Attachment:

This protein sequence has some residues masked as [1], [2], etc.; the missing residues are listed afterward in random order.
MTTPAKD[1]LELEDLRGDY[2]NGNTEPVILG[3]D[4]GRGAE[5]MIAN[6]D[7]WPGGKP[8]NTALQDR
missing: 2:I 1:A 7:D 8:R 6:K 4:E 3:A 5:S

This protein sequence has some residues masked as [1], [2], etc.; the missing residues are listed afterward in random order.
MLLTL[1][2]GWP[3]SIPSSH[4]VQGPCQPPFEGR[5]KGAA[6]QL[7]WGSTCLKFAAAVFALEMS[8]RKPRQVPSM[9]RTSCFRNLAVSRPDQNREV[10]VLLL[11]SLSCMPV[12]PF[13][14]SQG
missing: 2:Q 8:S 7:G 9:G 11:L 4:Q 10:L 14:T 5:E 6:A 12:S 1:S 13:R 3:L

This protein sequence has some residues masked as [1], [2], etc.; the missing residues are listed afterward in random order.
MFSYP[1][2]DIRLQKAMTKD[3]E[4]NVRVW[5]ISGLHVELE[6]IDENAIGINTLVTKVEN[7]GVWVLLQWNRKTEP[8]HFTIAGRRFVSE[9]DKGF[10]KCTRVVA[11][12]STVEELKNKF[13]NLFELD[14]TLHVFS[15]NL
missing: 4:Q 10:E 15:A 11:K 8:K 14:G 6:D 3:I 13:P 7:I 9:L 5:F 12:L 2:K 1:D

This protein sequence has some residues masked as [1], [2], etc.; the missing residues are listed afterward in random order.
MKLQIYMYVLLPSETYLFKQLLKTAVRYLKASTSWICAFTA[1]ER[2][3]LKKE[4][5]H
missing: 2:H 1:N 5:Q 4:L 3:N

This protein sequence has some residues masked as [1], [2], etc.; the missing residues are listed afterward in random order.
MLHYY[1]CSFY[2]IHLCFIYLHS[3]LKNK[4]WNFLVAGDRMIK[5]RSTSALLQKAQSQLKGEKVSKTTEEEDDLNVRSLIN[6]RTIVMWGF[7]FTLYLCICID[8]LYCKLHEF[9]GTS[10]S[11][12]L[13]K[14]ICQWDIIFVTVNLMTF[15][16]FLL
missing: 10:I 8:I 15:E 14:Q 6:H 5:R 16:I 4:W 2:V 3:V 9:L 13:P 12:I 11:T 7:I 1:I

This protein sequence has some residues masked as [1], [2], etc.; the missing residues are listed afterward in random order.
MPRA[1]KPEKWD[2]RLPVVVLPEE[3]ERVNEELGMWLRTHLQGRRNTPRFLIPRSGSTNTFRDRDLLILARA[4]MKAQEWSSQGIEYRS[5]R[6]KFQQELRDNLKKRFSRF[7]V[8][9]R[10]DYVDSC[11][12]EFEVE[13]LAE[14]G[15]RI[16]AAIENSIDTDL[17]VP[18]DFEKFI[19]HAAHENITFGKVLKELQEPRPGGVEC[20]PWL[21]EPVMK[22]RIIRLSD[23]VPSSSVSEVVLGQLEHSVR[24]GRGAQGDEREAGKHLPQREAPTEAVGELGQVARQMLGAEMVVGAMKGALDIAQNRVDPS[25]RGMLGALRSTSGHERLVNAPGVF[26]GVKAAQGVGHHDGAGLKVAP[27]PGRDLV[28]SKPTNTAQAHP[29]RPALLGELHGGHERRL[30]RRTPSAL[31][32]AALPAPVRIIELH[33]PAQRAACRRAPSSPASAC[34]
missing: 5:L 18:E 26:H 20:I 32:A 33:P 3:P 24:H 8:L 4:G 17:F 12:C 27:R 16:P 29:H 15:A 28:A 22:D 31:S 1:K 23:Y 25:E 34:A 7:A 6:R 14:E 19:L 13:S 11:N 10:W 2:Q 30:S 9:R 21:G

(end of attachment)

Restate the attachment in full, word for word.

This protein sequence has some residues masked as [1], [2], etc.; the missing residues are listed afterward in random order.
MTTPAKD[1]LELEDLRGDY[2]NGNTEPVILG[3]D[4]GRGAE[5]MIAN[6]D[7]WPGGKP[8]NTALQDR
missing: 2:I 1:A 7:D 8:R 6:K 4:E 3:A 5:S

This protein sequence has some residues masked as [1], [2], etc.; the missing residues are listed afterward in random order.
MLLTL[1][2]GWP[3]SIPSSH[4]VQGPCQPPFEGR[5]KGAA[6]QL[7]WGSTCLKFAAAVFALEMS[8]RKPRQVPSM[9]RTSCFRNLAVSRPDQNREV[10]VLLL[11]SLSCMPV[12]PF[13][14]SQG
missing: 2:Q 8:S 7:G 9:G 11:L 4:Q 10:L 14:T 5:E 6:A 12:S 1:S 13:R 3:L

This protein sequence has some residues masked as [1], [2], etc.; the missing residues are listed afterward in random order.
MFSYP[1][2]DIRLQKAMTKD[3]E[4]NVRVW[5]ISGLHVELE[6]IDENAIGINTLVTKVEN[7]GVWVLLQWNRKTEP[8]HFTIAGRRFVSE[9]DKGF[10]KCTRVVA[11][12]STVEELKNKF[13]NLFELD[14]TLHVFS[15]NL
missing: 4:Q 10:E 15:A 11:K 8:K 14:G 6:D 3:I 13:P 7:I 9:L 5:F 12:L 2:K 1:D

This protein sequence has some residues masked as [1], [2], etc.; the missing residues are listed afterward in random order.
MKLQIYMYVLLPSETYLFKQLLKTAVRYLKASTSWICAFTA[1]ER[2][3]LKKE[4][5]H
missing: 2:H 1:N 5:Q 4:L 3:N

This protein sequence has some residues masked as [1], [2], etc.; the missing residues are listed afterward in random order.
MLHYY[1]CSFY[2]IHLCFIYLHS[3]LKNK[4]WNFLVAGDRMIK[5]RSTSALLQKAQSQLKGEKVSKTTEEEDDLNVRSLIN[6]RTIVMWGF[7]FTLYLCICID[8]LYCKLHEF[9]GTS[10]S[11][12]L[13]K[14]ICQWDIIFVTVNLMTF[15][16]FLL
missing: 10:I 8:I 15:E 14:Q 6:H 5:R 16:I 4:W 2:V 3:V 9:L 13:P 12:I 11:T 7:I 1:I

This protein sequence has some residues masked as [1], [2], etc.; the missing residues are listed afterward in random order.
MPRA[1]KPEKWD[2]RLPVVVLPEE[3]ERVNEELGMWLRTHLQGRRNTPRFLIPRSGSTNTFRDRDLLILARA[4]MKAQEWSSQGIEYRS[5]R[6]KFQQELRDNLKKRFSRF[7]V[8][9]R[10]DYVDSC[11][12]EFEVE[13]LAE[14]G[15]RI[16]AAIENSIDTDL[17]VP[18]DFEKFI[19]HAAHENITFGKVLKELQEPRPGGVEC[20]PWL[21]EPVMK[22]RIIRLSD[23]VPSSSVSEVVLGQLEHSVR[24]GRGAQGDEREAGKHLPQREAPTEAVGELGQVARQMLGAEMVVGAMKGALDIAQNRVDPS[25]RGMLGALRSTSGHERLVNAPGVF[26]GVKAAQGVGHHDGAGLKVAP[27]PGRDLV[28]SKPTNTAQAHP[29]RPALLGELHGGHERRL[30]RRTPSAL[31][32]AALPAPVRIIELH[33]PAQRAACRRAPSSPASAC[34]
missing: 5:L 18:E 26:H 20:I 32:A 33:P 3:P 24:H 8:L 4:G 17:F 12:C 27:R 16:P 29:H 15:A 28:A 22:D 31:S 1:K 23:Y 25:E 34:A 7:A 6:R 14:E 19:L 13:S 11:N 10:W 2:Q 30:S 9:R 21:G